The Police and Ministry of Law’s Registry of Moneylenders (“ROM”) would like to alert the public on the emergence of a new variant of loan scam whereby victims were instructed by the perpetrators to make payment after they responded to unsolicited text messages offering loans. Since September 2019, the Police have received more than 20 of such reports, with at least $110,000 cheated.
Once the victims responded to the text messages, the perpetrators would typically send victims PDF documents, purportedly from the Ministry of Law and/or Monetary Authority of Singapore, informing them that they are required to pay a deposit sum and 7% GST for the loan amount, before the loan can be approved. The intent is to deceive the victims into believing that they are corresponding with a licensed moneylender.
In some cases, the victims received another PDF document informing that the loan request had been processed. When these victims declined to make the payments, the perpetrators would harass them by claiming that the loans have already been approved and that they had to pay a processing fee to cancel the loans.
Members of the public are reminded of the following:
- A licensed moneylender (“LML”) is not allowed to make any cold calls or send any unsolicited text messages to members of the public.
- A LML cannot approve or grant a loan to a borrower without having the borrower first turn up physically at the LML’s approved place of business. The LML is obliged under law to verify the identity and particulars of the borrower at such an office. The address of each licensed moneylending office is published on the list of licensed moneylenders on ROM’s website at https://www.mlaw.gov.sg/content/rom/en/information-for-borrowers/list-of-licensed-moneylenders-in-singapore.html.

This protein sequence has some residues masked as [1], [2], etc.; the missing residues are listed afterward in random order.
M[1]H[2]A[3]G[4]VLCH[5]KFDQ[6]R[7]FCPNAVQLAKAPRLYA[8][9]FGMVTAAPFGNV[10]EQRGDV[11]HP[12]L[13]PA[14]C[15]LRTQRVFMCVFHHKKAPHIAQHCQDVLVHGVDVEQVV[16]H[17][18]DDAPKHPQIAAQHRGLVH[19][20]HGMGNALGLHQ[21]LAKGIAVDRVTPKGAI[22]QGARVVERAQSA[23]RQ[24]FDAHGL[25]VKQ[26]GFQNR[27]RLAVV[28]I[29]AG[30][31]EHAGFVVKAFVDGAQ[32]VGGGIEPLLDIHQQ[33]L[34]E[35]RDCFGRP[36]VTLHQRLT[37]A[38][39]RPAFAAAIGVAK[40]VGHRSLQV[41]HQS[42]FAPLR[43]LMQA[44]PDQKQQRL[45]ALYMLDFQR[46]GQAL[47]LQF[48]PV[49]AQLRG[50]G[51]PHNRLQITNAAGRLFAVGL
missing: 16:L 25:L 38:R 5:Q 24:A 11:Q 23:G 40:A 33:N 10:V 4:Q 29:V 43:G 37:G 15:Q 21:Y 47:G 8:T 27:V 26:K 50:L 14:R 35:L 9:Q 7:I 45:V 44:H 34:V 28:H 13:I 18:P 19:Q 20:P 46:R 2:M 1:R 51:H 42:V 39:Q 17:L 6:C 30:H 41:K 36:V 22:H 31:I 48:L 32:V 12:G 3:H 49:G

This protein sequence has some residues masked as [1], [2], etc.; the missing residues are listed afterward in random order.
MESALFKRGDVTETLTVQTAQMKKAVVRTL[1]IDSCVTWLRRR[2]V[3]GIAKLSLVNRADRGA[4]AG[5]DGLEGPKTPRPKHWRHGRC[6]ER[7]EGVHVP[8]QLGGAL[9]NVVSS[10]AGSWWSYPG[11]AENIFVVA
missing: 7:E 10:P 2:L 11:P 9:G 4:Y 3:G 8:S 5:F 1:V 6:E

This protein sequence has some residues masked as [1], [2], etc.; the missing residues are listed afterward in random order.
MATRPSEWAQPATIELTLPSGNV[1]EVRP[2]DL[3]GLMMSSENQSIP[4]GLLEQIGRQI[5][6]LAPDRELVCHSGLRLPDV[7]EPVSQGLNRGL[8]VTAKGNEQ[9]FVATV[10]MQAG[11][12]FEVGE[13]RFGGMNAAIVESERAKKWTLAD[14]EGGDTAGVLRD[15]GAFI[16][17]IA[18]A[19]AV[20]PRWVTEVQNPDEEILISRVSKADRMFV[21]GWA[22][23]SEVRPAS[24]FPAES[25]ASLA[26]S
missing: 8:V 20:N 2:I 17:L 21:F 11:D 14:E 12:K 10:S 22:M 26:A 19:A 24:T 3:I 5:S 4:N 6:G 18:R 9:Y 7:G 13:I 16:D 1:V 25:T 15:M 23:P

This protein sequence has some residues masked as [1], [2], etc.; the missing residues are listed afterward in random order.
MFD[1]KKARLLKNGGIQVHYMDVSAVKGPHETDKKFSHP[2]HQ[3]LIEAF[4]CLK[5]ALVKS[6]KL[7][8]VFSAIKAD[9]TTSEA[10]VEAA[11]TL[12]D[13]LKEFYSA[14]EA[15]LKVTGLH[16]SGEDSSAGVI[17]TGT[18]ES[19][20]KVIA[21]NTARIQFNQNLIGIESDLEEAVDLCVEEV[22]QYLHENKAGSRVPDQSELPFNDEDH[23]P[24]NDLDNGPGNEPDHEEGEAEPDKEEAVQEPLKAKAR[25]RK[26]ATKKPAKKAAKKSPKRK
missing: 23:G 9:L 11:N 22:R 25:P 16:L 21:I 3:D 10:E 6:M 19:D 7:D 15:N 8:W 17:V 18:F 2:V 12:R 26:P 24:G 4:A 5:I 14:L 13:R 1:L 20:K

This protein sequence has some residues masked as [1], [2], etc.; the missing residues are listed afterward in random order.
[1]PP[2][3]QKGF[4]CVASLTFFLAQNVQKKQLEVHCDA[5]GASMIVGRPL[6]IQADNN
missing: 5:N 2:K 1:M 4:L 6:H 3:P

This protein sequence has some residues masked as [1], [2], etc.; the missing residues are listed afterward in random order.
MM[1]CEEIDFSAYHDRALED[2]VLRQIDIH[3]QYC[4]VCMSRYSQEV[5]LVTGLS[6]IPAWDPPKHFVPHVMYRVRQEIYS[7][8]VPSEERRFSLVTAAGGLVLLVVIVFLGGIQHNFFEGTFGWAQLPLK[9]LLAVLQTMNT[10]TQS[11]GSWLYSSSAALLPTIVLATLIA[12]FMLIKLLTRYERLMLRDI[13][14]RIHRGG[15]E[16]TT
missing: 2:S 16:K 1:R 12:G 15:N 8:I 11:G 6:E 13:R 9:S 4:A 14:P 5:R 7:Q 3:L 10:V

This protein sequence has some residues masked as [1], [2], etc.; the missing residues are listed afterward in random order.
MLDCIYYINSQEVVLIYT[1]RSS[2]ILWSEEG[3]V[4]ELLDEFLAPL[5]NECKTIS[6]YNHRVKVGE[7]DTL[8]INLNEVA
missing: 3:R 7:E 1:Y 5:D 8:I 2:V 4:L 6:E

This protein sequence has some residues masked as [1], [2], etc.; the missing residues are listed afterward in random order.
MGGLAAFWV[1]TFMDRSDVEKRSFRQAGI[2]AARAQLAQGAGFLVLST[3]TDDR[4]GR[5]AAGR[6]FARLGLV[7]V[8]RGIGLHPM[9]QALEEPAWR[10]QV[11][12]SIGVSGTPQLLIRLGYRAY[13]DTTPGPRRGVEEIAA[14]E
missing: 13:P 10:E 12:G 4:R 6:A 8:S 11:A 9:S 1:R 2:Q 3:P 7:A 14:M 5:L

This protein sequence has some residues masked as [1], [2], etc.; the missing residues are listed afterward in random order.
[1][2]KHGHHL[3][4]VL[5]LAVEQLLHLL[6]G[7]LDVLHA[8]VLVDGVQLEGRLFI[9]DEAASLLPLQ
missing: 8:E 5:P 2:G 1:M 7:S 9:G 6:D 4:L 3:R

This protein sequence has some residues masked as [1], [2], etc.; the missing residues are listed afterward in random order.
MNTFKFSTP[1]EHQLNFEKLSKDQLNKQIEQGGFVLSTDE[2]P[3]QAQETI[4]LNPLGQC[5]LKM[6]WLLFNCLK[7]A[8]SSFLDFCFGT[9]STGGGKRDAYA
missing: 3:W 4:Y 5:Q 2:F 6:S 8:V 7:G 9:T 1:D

- A LML will not ask a loan applicant to make any payment before the disbursement of the loan, or to make any payment to secure the disbursement of the loan. This includes GST, “admin fee”, “processing fee”, or any other fees. An administrative fee may be charged by the LML after the loan has been granted, but this will usually be deducted from the loan principal that is disbursed to the borrower.
Members of the public are also advised to take the following precautions with regard to such scams:
- Ignore such advertisements. Do not reply to these messages. Instead, block or report the number as spam on WhatsApp or through third party applications.
- Do not give out your personal information such as NRIC, SingPass or bank account details to anyone.
If you wish to provide any information related to such scams, please call the Police hotline at 1800-255-0000, or submit it online at www.police.gov.sg/iwitness. If you require urgent Police assistance, please dial ‘999’. The public can call the X-Ah Long hotline at 1800-924-5664 if they suspect or know of anyone who could be involved in illegal loansharking activities.
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